The increasing use of digital equipment in industrial environments coupled with increased integration and data bandwidth requirements has led to growing adoption of Ethernet (IEEE 802.3) for communication in place of older serial-based communication systems.
However, simply selecting ruggedised versions of Ethernet equipment originally designed for conventional IT environments will not create a true Industrial Ethernet network.
Ruggedness is important, but it is only one part of a much larger picture. An excessive focus on particular physical characteristics such as temperature and vibration specifications leads to other critical factors being overlooked, and hence inappropriate purchasing decisions.
System-wide considerations have a bigger impact than the physical characteristics of an individual component. Fitting a race-tuned engine to an otherwise standard car will improve its performance, but it won’t match a fully prepared racing car with the same engine.
Power and torque are only part of the story — suspension, brakes, tyres and so on all contribute to how quickly the car can get round the track and whether it will last the distance.
A racing car also needs features for quick repairs or replacement (for example, the single nut securing a wheel to the hub instead of the four or five used on most road cars) and remote monitoring and diagnostics to ensure success.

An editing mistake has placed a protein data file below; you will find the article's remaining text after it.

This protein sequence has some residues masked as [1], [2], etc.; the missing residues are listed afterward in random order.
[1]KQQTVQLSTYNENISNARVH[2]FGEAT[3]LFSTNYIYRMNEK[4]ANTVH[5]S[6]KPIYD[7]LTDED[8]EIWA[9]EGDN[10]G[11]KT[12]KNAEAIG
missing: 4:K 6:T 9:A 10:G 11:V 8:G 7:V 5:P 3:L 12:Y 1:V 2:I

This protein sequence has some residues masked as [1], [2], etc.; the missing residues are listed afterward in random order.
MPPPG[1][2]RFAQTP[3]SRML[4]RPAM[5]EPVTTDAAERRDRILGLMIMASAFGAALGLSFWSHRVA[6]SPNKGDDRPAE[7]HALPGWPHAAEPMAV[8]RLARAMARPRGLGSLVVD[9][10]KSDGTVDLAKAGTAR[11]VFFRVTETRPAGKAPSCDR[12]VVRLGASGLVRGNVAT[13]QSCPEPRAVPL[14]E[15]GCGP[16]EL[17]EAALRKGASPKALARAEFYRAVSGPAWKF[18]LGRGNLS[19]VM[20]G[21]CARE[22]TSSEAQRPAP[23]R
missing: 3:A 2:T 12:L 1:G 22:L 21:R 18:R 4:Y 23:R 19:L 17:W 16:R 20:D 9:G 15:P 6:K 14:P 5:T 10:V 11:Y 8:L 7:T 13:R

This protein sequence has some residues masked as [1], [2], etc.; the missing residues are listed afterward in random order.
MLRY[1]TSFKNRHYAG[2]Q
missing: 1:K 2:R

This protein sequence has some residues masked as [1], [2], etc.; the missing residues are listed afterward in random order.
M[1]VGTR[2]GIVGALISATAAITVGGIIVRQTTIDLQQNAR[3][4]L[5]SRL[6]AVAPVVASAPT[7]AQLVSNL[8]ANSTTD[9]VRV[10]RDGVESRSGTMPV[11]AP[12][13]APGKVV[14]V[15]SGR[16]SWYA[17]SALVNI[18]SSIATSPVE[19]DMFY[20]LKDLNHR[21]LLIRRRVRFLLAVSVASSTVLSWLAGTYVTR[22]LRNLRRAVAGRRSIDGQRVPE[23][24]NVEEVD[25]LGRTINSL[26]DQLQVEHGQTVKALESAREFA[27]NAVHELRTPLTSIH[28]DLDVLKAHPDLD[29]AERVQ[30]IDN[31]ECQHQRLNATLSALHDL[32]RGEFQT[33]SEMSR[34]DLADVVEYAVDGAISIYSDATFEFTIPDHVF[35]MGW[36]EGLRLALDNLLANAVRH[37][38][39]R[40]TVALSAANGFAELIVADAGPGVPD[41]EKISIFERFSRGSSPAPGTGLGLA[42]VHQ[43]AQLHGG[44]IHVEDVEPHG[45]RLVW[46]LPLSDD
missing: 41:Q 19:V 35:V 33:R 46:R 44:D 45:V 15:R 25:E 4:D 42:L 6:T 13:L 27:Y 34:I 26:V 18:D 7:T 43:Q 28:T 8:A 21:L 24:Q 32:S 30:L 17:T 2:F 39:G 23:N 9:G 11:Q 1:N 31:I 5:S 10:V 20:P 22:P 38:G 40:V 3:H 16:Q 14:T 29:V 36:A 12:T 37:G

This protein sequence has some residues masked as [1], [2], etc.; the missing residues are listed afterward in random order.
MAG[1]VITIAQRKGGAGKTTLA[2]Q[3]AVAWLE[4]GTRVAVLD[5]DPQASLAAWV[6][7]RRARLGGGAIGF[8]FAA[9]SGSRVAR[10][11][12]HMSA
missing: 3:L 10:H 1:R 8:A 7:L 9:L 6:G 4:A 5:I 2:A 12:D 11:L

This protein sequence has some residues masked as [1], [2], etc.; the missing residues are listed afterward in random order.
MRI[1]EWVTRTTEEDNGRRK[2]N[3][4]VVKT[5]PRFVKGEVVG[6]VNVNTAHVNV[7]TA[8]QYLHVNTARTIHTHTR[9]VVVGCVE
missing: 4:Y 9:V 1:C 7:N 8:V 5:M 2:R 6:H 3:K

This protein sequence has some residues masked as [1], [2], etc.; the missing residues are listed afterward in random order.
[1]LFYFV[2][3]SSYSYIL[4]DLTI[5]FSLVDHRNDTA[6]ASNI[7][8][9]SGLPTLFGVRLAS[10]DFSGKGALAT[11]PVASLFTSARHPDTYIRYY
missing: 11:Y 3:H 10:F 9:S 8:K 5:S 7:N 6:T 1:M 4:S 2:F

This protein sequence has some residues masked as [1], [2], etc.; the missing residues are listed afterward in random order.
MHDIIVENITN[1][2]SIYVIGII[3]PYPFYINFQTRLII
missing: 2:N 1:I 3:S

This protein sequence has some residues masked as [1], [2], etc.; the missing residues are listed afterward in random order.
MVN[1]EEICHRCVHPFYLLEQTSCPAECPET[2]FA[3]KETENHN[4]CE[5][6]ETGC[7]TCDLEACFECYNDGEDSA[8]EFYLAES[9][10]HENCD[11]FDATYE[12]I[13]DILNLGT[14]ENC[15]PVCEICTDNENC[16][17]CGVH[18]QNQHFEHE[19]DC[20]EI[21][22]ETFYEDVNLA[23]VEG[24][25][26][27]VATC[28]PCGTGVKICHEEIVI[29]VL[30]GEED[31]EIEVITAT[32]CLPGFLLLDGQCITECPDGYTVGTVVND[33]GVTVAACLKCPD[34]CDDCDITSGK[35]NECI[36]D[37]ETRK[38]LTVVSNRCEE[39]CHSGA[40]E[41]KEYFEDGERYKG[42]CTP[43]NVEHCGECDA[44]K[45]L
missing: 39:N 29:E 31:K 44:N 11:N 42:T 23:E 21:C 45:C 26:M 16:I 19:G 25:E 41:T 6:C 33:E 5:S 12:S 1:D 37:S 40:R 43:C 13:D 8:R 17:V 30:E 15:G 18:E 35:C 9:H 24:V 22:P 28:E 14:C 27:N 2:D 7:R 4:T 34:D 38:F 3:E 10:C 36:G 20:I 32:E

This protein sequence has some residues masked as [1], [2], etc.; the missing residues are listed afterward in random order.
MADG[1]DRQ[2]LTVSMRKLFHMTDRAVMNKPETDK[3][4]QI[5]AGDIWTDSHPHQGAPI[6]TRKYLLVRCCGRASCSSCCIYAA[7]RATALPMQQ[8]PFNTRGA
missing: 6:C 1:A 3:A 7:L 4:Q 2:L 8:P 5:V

Similarly, Industrial Ethernet is about the entire network. The physical network consists of cables, connectors and active components such as switches and routers, all of which affect end-to-end signal transmission.
A deep understanding of how they work together allows the design of a network that will operate effectively under the challenges of an industrial environment.
The physical design must also be complemented by an equally well thought out logical design including addressing and segregation.
Other critical factors that must be considered include ease of configuration and diagnostics, network and cyber security, network management tools, redundancy protocols, automation integration, and remote access.
It is important to consider the total lifecycle of a project from initial design through engineering, commissioning, operation, maintenance, and any later upgrades or expansion.
Physical specifications are important to the initial design process, but other factors will arise later in the total lifecycle, especially during operation, maintenance, expansions and upgrades.